|Publication number||US6321124 B1|
|Application number||US 09/424,324|
|Publication date||Nov 20, 2001|
|Filing date||May 21, 1998|
|Priority date||May 28, 1997|
|Publication number||09424324, 424324, PCT/1998/10402, PCT/US/1998/010402, PCT/US/1998/10402, PCT/US/98/010402, PCT/US/98/10402, PCT/US1998/010402, PCT/US1998/10402, PCT/US1998010402, PCT/US199810402, PCT/US98/010402, PCT/US98/10402, PCT/US98010402, PCT/US9810402, US 6321124 B1, US 6321124B1, US-B1-6321124, US6321124 B1, US6321124B1|
|Original Assignee||Transneuronix, Inc.|
|Export Citation||BiBTeX, EndNote, RefMan|
|Patent Citations (17), Referenced by (147), Classifications (5), Legal Events (6)|
|External Links: USPTO, USPTO Assignment, Espacenet|
This invention provides an implant device specifically for electrostimulation and/or electrical monitoring of endo-abdominal tissue or viscera. The present implant device has an elongated body equipped with devices to secure it to the tissue or viscera to be treated and two or more electric poles that are electrically connected to an electric connection terminal for connection to a power source, means to penetrate the tissue or viscera to be treated and quick-release connecting devices to separate the penetration device from the elongated body.
It is well known that more than 70% of illnesses affecting the digestive tract are of a functional nature. Today such illnesses are treated predominantly using pharmacological means. Since drugs generally have side effects, particularly when the drugs cure the symptom and not the underlying problem or dsyfunction, they must often be administered temporally. Indeed, if the side effects are sufficiently serious, the drug may have to be discontinued before full benefit to the patient is realized; in many cases the underlying illness remains.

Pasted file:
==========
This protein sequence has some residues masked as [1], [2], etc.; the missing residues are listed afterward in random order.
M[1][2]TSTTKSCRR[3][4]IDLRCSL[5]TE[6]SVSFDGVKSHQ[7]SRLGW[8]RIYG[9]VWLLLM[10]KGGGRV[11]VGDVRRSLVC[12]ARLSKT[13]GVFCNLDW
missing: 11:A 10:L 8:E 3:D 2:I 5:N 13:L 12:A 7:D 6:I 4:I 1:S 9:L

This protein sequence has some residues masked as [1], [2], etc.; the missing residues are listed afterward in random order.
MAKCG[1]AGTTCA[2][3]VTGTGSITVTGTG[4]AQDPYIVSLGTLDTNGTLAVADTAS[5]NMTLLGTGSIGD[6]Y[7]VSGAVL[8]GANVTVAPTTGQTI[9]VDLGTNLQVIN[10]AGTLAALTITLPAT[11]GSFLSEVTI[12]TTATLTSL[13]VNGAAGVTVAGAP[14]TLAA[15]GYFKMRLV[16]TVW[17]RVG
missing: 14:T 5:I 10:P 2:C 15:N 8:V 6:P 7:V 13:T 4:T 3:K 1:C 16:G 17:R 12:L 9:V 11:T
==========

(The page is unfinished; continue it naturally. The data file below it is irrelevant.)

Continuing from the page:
The important role played by electrophysiology in controlling gastrointestinal activity has become increasingly apparent in recent years. Thus, the possibility exits of correcting dysfunction by means of electrostimulation applied at the specific frequency, sites, and modalities and with regard to the self-regulating electromotor physiology of the gastrointestinal tube. It has recently been shown, for example, that changes occur in the motility and electromotor conduct of the gastric tract in eating disorders (e.g., obesity, thinness, bulimia, anorexia). Disturbances in electromotor activity in diabetic gastroparesis, reflux in the upper digestive tract, and numerous other gastro-enterological functional pathologies have also been observed.
Stimulation of the intrinsic nervous system of the stomach is likely to have two major consequences or effects: (1) the correction and direct control of the electromotor activity of the intestines and (2) increased production of specific substances (i.e., gastroenteric neuromediators) by the intrinsic nervous system through the myenteric plexus. Curing of functional illnesses involving the digestive system and more broadly involving disorders in any way connected to the digestive system is, therefore, closely linked to the progress of research in the field of electrophysiology.